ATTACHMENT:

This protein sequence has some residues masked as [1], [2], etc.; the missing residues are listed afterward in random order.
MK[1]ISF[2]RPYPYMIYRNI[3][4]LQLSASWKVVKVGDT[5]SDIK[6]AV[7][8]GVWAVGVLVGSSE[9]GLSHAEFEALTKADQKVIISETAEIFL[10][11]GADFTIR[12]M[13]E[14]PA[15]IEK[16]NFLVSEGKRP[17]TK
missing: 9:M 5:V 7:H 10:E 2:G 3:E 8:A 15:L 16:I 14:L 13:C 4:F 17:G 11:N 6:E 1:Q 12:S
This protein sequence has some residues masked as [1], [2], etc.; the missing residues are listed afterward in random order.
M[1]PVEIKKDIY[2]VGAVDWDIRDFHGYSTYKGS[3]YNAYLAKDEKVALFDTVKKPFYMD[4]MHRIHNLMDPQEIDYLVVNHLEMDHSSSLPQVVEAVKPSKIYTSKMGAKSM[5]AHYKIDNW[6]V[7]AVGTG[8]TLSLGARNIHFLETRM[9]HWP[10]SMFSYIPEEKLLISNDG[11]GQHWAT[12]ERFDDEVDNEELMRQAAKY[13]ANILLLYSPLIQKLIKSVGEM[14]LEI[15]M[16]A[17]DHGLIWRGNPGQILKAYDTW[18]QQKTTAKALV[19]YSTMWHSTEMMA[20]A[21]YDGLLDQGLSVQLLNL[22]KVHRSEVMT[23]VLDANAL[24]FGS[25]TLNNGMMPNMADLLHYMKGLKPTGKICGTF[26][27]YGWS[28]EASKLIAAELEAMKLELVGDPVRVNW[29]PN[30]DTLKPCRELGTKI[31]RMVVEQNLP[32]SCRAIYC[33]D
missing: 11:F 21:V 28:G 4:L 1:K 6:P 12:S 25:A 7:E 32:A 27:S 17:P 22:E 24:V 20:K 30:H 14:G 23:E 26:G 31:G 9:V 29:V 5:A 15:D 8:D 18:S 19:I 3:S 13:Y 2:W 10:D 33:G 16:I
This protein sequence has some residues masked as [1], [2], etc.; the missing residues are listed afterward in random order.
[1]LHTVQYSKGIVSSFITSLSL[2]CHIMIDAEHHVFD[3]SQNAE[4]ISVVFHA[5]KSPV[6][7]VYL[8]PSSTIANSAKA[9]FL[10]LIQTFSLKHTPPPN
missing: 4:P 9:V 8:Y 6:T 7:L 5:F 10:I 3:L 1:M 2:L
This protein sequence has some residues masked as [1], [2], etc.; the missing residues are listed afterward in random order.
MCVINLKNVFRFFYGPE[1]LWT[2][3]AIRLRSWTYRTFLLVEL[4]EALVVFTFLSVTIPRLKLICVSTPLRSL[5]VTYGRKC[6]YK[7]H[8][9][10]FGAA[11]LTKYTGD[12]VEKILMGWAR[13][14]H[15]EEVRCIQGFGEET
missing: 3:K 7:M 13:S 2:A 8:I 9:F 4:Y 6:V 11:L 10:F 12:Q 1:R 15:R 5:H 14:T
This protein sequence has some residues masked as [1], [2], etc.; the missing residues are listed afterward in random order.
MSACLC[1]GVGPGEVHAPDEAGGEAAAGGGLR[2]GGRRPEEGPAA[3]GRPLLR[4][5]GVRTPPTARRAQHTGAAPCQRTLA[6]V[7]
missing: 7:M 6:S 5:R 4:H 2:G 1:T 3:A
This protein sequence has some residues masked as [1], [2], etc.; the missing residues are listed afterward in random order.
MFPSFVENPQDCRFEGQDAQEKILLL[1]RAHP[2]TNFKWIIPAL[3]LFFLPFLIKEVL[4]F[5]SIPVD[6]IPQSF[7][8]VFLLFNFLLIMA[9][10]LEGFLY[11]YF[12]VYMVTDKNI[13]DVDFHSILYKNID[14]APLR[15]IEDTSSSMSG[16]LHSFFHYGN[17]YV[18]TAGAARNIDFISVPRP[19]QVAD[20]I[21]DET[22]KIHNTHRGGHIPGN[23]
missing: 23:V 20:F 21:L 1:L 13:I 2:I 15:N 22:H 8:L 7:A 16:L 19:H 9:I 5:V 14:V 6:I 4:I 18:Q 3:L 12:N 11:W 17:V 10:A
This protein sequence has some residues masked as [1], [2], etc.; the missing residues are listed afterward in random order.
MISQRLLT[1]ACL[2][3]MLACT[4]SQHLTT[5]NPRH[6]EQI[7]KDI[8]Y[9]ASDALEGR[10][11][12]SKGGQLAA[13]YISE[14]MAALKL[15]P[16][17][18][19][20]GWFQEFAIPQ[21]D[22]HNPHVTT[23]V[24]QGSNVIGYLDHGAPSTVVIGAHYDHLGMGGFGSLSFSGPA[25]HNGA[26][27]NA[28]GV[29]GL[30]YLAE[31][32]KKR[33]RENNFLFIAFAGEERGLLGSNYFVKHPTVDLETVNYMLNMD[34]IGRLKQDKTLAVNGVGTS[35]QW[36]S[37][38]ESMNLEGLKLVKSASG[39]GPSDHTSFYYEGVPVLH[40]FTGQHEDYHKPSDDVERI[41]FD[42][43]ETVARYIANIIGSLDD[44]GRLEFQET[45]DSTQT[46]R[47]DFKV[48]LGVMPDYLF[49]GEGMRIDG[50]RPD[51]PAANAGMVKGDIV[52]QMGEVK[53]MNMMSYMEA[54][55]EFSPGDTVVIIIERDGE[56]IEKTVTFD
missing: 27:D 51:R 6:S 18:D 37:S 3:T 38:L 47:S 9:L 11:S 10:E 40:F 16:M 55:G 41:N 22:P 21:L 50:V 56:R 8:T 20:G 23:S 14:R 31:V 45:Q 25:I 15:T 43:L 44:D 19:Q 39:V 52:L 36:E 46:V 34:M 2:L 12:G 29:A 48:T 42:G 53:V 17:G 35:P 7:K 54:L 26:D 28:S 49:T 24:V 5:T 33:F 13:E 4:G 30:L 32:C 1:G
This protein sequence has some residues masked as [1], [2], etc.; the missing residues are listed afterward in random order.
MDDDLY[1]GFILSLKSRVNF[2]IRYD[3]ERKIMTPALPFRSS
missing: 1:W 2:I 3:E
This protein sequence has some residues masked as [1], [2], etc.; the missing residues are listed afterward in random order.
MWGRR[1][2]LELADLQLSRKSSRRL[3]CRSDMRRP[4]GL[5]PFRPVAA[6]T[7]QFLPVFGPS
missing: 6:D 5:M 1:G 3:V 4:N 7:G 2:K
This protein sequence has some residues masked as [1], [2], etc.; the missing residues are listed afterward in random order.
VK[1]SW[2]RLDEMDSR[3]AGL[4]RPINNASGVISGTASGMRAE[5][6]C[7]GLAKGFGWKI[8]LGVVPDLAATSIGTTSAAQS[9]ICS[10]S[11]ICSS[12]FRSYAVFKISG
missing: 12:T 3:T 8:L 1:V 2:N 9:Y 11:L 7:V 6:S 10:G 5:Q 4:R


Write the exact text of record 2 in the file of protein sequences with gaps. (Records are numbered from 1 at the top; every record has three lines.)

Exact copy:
This protein sequence has some residues masked as [1], [2], etc.; the missing residues are listed afterward in random order.
M[1]PVEIKKDIY[2]VGAVDWDIRDFHGYSTYKGS[3]YNAYLAKDEKVALFDTVKKPFYMD[4]MHRIHNLMDPQEIDYLVVNHLEMDHSSSLPQVVEAVKPSKIYTSKMGAKSM[5]AHYKIDNW[6]V[7]AVGTG[8]TLSLGARNIHFLETRM[9]HWP[10]SMFSYIPEEKLLISNDG[11]GQHWAT[12]ERFDDEVDNEELMRQAAKY[13]ANILLLYSPLIQKLIKSVGEM[14]LEI[15]M[16]A[17]DHGLIWRGNPGQILKAYDTW[18]QQKTTAKALV[19]YSTMWHSTEMMA[20]A[21]YDGLLDQGLSVQLLNL[22]KVHRSEVMT[23]VLDANAL[24]FGS[25]TLNNGMMPNMADLLHYMKGLKPTGKICGTF[26][27]YGWS[28]EASKLIAAELEAMKLELVGDPVRVNW[29]PN[30]DTLKPCRELGTKI[31]RMVVEQNLP[32]SCRAIYC[33]D
missing: 11:F 21:V 28:G 4:L 1:K 6:P 12:S 25:A 7:E 32:A 27:S 17:P 22:E 24:V 20:K 30:H 14:G 23:E 26:G 31:G 9:V 29:V 5:A 15:D 8:D 18:S 19:I 3:S 13:Y 2:W 10:D 33:G 16:I